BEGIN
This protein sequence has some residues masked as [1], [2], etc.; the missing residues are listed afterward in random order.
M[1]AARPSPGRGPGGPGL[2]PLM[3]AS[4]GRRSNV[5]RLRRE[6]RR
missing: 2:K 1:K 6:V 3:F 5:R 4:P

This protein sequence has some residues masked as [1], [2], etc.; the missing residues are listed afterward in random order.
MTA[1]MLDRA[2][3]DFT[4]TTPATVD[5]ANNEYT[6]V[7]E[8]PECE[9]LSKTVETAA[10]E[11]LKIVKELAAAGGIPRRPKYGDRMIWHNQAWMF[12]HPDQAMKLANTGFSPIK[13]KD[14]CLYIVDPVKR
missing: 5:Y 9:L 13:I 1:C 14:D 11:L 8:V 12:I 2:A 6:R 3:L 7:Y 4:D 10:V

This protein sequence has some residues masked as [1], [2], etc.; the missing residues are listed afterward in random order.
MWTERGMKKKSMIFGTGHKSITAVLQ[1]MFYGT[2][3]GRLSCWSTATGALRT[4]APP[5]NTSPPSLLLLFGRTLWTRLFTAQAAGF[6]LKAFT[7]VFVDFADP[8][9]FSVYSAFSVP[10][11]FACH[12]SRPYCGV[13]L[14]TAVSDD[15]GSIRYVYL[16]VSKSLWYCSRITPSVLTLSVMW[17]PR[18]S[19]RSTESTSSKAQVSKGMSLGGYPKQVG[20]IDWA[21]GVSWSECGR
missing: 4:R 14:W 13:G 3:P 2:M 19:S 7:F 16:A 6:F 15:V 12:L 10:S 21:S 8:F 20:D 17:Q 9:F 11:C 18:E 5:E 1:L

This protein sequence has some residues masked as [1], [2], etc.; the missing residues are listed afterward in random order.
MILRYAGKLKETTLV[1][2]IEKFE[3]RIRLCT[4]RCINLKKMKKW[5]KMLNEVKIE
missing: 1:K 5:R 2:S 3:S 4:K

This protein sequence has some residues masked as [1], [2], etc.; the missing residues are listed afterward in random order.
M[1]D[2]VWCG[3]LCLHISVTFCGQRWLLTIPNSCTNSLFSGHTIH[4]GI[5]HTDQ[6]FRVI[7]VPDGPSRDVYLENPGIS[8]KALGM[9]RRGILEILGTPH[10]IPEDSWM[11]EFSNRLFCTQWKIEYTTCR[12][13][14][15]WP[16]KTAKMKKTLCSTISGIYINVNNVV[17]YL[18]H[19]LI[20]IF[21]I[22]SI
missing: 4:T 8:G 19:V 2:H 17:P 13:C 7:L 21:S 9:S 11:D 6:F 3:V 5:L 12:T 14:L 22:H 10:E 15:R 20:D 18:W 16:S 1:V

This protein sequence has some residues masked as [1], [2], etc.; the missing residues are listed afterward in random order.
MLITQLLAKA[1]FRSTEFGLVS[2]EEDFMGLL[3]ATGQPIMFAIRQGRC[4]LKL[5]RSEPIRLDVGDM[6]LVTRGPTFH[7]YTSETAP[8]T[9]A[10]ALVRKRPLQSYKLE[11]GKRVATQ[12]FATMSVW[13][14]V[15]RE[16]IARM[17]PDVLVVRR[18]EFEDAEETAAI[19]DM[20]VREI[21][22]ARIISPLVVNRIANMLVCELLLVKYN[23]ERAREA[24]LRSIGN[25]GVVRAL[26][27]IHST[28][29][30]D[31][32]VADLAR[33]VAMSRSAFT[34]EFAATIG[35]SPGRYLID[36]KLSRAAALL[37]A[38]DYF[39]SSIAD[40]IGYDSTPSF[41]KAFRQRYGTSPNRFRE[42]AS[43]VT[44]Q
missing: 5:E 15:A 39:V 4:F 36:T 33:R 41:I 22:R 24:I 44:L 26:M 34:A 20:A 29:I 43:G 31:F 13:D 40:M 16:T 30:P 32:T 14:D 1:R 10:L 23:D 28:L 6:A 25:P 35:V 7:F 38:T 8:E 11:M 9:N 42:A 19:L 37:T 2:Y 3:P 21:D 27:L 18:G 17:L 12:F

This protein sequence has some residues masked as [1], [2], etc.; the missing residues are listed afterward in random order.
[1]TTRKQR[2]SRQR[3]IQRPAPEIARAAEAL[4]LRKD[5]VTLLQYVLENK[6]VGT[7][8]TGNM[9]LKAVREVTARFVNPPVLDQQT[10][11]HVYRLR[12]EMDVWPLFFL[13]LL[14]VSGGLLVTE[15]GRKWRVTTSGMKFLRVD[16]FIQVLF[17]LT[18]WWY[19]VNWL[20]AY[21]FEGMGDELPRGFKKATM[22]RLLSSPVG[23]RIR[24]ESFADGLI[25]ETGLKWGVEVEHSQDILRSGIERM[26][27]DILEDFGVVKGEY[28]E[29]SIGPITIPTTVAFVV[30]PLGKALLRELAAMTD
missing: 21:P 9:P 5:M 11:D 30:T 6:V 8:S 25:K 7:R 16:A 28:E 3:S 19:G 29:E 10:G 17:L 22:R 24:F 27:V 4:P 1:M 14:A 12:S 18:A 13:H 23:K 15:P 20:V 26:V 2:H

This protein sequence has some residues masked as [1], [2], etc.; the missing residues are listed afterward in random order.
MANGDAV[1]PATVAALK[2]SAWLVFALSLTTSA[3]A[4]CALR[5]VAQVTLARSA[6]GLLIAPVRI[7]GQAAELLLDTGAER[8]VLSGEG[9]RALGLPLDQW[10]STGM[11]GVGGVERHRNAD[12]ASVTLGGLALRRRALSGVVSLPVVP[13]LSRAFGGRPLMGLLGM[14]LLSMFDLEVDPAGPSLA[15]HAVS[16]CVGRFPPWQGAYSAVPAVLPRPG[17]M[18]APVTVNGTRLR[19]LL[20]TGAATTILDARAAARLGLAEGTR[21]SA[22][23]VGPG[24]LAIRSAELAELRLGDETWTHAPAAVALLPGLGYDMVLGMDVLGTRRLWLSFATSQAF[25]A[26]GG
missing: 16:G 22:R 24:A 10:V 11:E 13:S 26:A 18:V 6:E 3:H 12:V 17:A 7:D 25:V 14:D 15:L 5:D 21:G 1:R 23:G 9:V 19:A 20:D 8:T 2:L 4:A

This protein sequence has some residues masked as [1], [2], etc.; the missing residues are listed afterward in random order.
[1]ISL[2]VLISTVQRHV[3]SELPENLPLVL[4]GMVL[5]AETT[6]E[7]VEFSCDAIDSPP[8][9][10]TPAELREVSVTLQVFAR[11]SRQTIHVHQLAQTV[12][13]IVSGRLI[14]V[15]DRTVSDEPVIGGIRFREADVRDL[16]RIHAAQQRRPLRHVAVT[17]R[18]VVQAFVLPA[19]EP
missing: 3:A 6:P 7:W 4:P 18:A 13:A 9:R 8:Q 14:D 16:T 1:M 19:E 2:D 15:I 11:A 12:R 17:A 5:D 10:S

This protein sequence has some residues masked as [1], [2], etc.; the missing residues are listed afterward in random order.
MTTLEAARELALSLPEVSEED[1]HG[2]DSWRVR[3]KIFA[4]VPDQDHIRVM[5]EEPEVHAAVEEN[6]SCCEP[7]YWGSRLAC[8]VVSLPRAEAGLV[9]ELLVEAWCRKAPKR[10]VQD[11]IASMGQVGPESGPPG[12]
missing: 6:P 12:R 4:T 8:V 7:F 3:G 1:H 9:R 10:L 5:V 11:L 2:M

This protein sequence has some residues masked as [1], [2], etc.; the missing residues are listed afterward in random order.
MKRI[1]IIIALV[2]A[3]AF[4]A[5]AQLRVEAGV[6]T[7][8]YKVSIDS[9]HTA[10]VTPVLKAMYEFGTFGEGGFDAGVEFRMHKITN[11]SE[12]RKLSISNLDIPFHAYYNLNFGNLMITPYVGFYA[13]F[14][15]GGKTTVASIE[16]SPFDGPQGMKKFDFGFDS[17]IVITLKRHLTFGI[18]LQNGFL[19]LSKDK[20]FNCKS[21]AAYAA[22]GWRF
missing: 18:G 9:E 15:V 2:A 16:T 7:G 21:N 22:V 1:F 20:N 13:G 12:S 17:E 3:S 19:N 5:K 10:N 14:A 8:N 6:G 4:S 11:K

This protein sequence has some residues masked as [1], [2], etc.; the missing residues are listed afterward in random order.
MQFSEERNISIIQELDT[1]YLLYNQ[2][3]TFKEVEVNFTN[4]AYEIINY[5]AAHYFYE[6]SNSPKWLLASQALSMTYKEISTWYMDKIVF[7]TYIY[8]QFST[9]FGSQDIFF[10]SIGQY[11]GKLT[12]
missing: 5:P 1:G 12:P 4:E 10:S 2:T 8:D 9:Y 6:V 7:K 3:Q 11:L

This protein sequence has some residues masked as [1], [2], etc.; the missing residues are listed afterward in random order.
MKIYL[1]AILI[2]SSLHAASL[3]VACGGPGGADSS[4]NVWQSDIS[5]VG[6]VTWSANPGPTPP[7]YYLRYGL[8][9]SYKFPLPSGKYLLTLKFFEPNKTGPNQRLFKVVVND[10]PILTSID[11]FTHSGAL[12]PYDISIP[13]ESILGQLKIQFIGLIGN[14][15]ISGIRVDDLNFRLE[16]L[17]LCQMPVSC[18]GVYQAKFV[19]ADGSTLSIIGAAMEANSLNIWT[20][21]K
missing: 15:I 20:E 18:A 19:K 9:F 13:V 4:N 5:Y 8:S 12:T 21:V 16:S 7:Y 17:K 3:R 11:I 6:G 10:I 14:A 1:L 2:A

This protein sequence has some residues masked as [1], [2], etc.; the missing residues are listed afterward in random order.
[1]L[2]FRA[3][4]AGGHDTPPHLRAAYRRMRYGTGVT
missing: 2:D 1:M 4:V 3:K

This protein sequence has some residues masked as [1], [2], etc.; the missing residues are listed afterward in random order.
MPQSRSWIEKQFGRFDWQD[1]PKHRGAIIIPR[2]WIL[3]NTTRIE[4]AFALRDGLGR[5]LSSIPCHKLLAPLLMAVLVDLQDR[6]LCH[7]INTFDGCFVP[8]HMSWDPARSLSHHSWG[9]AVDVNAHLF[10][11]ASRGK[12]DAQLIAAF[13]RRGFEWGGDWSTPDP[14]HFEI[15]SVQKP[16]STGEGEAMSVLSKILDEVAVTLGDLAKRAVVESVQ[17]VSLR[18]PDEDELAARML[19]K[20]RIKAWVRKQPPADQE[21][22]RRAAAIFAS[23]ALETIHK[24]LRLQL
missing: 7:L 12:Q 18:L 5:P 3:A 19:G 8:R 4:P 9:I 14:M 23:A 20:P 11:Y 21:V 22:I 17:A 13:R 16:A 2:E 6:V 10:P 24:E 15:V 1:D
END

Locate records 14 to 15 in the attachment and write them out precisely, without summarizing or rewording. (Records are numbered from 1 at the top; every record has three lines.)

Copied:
This protein sequence has some residues masked as [1], [2], etc.; the missing residues are listed afterward in random order.
[1]L[2]FRA[3][4]AGGHDTPPHLRAAYRRMRYGTGVT
missing: 2:D 1:M 4:V 3:K

This protein sequence has some residues masked as [1], [2], etc.; the missing residues are listed afterward in random order.
MPQSRSWIEKQFGRFDWQD[1]PKHRGAIIIPR[2]WIL[3]NTTRIE[4]AFALRDGLGR[5]LSSIPCHKLLAPLLMAVLVDLQDR[6]LCH[7]INTFDGCFVP[8]HMSWDPARSLSHHSWG[9]AVDVNAHLF[10][11]ASRGK[12]DAQLIAAF[13]RRGFEWGGDWSTPDP[14]HFEI[15]SVQKP[16]STGEGEAMSVLSKILDEVAVTLGDLAKRAVVESVQ[17]VSLR[18]PDEDELAARML[19]K[20]RIKAWVRKQPPADQE[21][22]RRAAAIFAS[23]ALETIHK[24]LRLQL
missing: 7:L 12:Q 18:L 5:P 3:A 19:G 8:R 4:P 9:I 14:M 23:A 20:P 11:Y 21:V 22:I 17:A 13:R 16:A 2:E 6:V 10:P 24:E 15:V 1:D